Riordan blasts Davis on education

LOS ANGELES – Former Los Angeles Mayor Richard Riordan lashed out at Gov. Gray Davis for his education policies, shouting at a Saturday news conference, “Gray Davis, in the name of God, in the name of our children, stop this!”

In a tight contest with businessman Bill Simon for the March 5 GOP nomination for governor, Riordan, at the Republican Latino Summit, accused the Democratic governor of promoting policies he said were undermining Proposition 227, which limited bilingual education.

“It’s worse than nonsense. It’s downright evil,” Riordan said heatedly of regulations under consideration by the state Board of Education that would give teachers rather than parents the right to apply for waivers to place students in bilingual programs.

Davis press secretary Roger Salazar dismissed the criticism and said although the governor opposed Proposition 227, he is committed to upholding it. Salazar said the Board of Education is simply considering regulations to make sure the proposition works.

“This man has lost it,” Salazar said of Riordan. “His campaign is obviously in a free fall . . . they’re frantically trying to find a way to save themselves.”

Proposition 227 passed in 1998 with the support of 61 percent of voters, but only 37 percent of Hispanic voters. Nonetheless Riordan made the issue the centerpiece of a news conference at the daylong Latino Summit hosted by state and national Republicans at the Los Angeles Airport Marriott Hotel.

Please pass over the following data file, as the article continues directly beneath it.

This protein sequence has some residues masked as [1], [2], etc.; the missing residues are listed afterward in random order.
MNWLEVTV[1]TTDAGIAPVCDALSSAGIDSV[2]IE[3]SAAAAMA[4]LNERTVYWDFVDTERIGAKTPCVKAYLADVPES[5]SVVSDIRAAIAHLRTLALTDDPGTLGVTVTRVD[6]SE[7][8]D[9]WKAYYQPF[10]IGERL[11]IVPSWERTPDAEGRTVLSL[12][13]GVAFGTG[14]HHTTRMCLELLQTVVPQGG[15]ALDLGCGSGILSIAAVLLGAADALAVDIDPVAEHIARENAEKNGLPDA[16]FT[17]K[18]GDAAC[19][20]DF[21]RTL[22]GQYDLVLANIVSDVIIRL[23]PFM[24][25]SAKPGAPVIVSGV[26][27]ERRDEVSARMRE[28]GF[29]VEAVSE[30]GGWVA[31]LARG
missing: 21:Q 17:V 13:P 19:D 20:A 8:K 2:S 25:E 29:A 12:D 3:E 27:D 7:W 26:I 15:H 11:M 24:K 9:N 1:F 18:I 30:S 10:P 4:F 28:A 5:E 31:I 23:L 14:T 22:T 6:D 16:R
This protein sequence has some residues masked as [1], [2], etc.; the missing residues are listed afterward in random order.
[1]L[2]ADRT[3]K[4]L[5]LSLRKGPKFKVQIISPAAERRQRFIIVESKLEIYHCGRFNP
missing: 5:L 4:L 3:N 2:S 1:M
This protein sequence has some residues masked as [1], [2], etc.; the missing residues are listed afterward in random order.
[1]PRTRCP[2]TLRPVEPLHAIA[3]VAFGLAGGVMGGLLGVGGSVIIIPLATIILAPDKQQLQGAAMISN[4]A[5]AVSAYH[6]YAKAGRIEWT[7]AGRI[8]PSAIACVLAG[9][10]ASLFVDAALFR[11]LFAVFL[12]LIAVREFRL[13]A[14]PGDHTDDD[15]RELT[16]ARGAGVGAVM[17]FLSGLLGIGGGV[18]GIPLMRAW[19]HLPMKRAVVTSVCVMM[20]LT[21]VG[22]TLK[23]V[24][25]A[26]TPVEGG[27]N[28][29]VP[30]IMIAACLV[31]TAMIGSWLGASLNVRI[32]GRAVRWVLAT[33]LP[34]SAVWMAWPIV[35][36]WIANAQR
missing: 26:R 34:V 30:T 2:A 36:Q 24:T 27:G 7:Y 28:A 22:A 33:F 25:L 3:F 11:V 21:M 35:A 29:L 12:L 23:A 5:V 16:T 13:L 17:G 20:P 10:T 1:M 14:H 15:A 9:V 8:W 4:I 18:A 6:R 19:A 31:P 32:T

He also unveiled a 30-second Spanish-language advertisement that began running statewide Saturday, the first Spanish-language ad to be run by a GOP candidate during a California gubernatorial primary.

Davis began running an ad in Spanish on Tuesday.

Riordan, a moderate who enjoyed strong support from Latinos during his eight years as mayor, might seem to have stronger appeal to Latino voters than conservatives Simon or Secretary of State Bill Jones, the third major GOP candidate.

But Jones and Simon also were present Saturday, and at a lunchtime forum each candidate spoke of his commitment to education and delivered other messages tailored for a Latino audience. It was probably the candidates’ last face-to-face meeting before Election Day, but the event did not allow them the opportunity to interact with one other.

Simon also criticized Davis on education, alleging California schools are failing children.

“It’s a moral outrage; it’s the worst thing about our state in my estimate,” he said.

Jones touted his work as secretary of state in cracking down on notaries public who seek to defraud Latinos.

“We’ve worked hard to work with the Latino community and walk the walk,” he said.

The summit, designed to help the GOP reach Latino voters and generate enthusiasm nine days before the primary, drew state and national party leaders as well as some 400 party members and Latino activists.

With President Bush committed to increasing the Republican Party’s strength among Latinos, party members are stepping up efforts in California, home to a burgeoning Latino community that’s demonstrated a reluctance to vote Republican.

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